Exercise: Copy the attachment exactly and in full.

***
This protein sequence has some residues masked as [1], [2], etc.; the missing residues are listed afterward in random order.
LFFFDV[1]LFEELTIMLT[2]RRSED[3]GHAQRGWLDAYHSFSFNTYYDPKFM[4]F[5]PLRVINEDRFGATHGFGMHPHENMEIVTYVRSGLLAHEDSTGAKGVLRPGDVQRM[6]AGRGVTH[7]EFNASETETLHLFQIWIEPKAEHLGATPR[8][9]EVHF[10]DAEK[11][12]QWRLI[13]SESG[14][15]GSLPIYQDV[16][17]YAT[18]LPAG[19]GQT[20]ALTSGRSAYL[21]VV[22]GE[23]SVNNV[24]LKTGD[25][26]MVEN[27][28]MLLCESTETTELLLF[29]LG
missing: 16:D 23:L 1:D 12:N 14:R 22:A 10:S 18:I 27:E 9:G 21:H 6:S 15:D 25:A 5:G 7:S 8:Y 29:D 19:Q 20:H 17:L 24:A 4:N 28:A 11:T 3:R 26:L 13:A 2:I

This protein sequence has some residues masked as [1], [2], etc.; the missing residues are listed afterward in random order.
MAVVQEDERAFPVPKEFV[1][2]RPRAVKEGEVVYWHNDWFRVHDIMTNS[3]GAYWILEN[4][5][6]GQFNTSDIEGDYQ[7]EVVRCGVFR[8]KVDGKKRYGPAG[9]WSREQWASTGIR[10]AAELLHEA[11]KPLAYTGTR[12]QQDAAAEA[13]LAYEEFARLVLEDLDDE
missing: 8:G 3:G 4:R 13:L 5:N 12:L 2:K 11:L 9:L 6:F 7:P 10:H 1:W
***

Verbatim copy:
This protein sequence has some residues masked as [1], [2], etc.; the missing residues are listed afterward in random order.
LFFFDV[1]LFEELTIMLT[2]RRSED[3]GHAQRGWLDAYHSFSFNTYYDPKFM[4]F[5]PLRVINEDRFGATHGFGMHPHENMEIVTYVRSGLLAHEDSTGAKGVLRPGDVQRM[6]AGRGVTH[7]EFNASETETLHLFQIWIEPKAEHLGATPR[8][9]EVHF[10]DAEK[11][12]QWRLI[13]SESG[14][15]GSLPIYQDV[16][17]YAT[18]LPAG[19]GQT[20]ALTSGRSAYL[21]VV[22]GE[23]SVNNV[24]LKTGD[25][26]MVEN[27][28]MLLCESTETTELLLF[29]LG
missing: 16:D 23:L 1:D 12:N 14:R 22:A 10:S 18:I 27:E 9:G 21:H 6:S 15:D 25:A 5:G 7:S 8:Y 29:D 19:Q 20:H 17:L 24:A 4:N 28:A 11:T 3:R 26:L 13:A 2:I

This protein sequence has some residues masked as [1], [2], etc.; the missing residues are listed afterward in random order.
MAVVQEDERAFPVPKEFV[1][2]RPRAVKEGEVVYWHNDWFRVHDIMTNS[3]GAYWILEN[4][5][6]GQFNTSDIEGDYQ[7]EVVRCGVFR[8]KVDGKKRYGPAG[9]WSREQWASTGIR[10]AAELLHEA[11]KPLAYTGTR[12]QQDAAAEA[13]LAYEEFARLVLEDLDDE
missing: 8:G 3:G 4:R 13:L 5:N 12:L 2:K 11:L 9:L 6:F 7:P 10:H 1:W